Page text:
The Scottish Government has announced measures to help ensure the justice system can operate effectively due to the impact of the coronavirus pandemic.

It would mean the backlog of unpaid work hours in existing community payback orders could be reduced by 35% with the exception of those imposed for domestic abuse, sexual offences, or stalking – although the majority of sentences will be successfully served. We speak to one man who knows first-hand the benefits of community sentences.

Malcolm ‘Malky’ Paul believes everyone deserves a second chance – and he’s made the most of his. He’s spent time in prison and also served a community sentence after his life spiralled out of control through drink and drugs when he was in his early 20s.

But after turning his life around and freeing himself of his addictions he is now a Health in Mind peer support co-ordinator for people who’ve been sentenced to carry out unpaid work in the community as well as helping others dealing with mental health and substance misuse. Watch Malky’s ‘Second Chancers’ story.

“No one wakes up and decides to be a criminal. For me the addiction and criminality went hand-in-hand. I was always drinking and due to traumatic experiences I’d been through, I hadn’t dealt with issues.”

Malky, now 43, from Midlothian, carried out 240 hours of unpaid work in the community.  The work involved painting homeless accommodation and helping move furniture.

“Unpaid work in the community is not a soft option. I think prisons are an easier option. But it’s just hiding people away and not dealing with the issues. That’s not going to help stop them reoffending. I understand there will be certain crimes where people need to be locked up but for many others I think work in the community is better than a short prison sentence.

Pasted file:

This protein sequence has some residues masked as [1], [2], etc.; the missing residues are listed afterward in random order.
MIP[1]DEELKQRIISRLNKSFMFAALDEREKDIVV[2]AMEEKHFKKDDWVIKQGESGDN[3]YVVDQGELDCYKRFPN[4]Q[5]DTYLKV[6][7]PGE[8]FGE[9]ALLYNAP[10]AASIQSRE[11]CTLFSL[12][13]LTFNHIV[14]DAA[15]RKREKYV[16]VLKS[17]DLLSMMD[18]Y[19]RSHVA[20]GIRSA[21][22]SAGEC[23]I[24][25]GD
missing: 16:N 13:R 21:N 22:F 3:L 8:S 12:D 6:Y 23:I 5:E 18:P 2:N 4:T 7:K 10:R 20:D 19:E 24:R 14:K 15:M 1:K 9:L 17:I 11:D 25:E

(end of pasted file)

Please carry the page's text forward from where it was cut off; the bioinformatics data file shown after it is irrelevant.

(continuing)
“Now I can really see how it can transform lives as I work alongside the unpaid work team in Midlothian and see how they want to give back to the community. Giving people short sentences and putting them in prison does more harm than good. Putting them around other prisoners where the peer pressure is pretty hard to stay in that world can affect them in the longer term.

“But if you’re putting them in the community, giving them skills, helping them deal with issues and showing them it doesn’t have to be the criminal way of course it’s going to lower offending.”

Midlothian unpaid squads have continued to deliver projects during the pandemic from making masks to transporting food parcels. But the Chief Medical Officer is now recommending face-to-face unpaid work be suspended in council areas under enhanced level four stay-at-home restrictions.

Now there’s a plan for the backlog of unpaid work hours to be reduced.

Karyn McCluskey, Chief Executive of Community Justice Scotland, said:

“A Community Payback Order – or unpaid work – takes place in communities across Scotland and allows people to settle their debt to society. It keeps people in the community, in jobs and connected to family and support networks.

“During these extraordinary times, essential public health restrictions have resulted in some incredibly tough decisions to keep people and our communities safe. This measure demonstrates a clear commitment to public safety and the well-being of our dedicated justice workforce who have continued to support people and supervise projects since the beginning of the pandemic.

“Communities have benefitted from around 8 million hours of unpaid work carried out by people serving community sentences since 2011. Unpaid work projects across Scotland have continued to transform outdoor spaces and provide critical support to communities, such as transporting food parcels to the vulnerable, when and where it’s been safe to do so.”

We have produced this handy graphic (click to enlarge) to demonstrate the benefits of unpaid work being carried out before, and throughout the pandemic:

 

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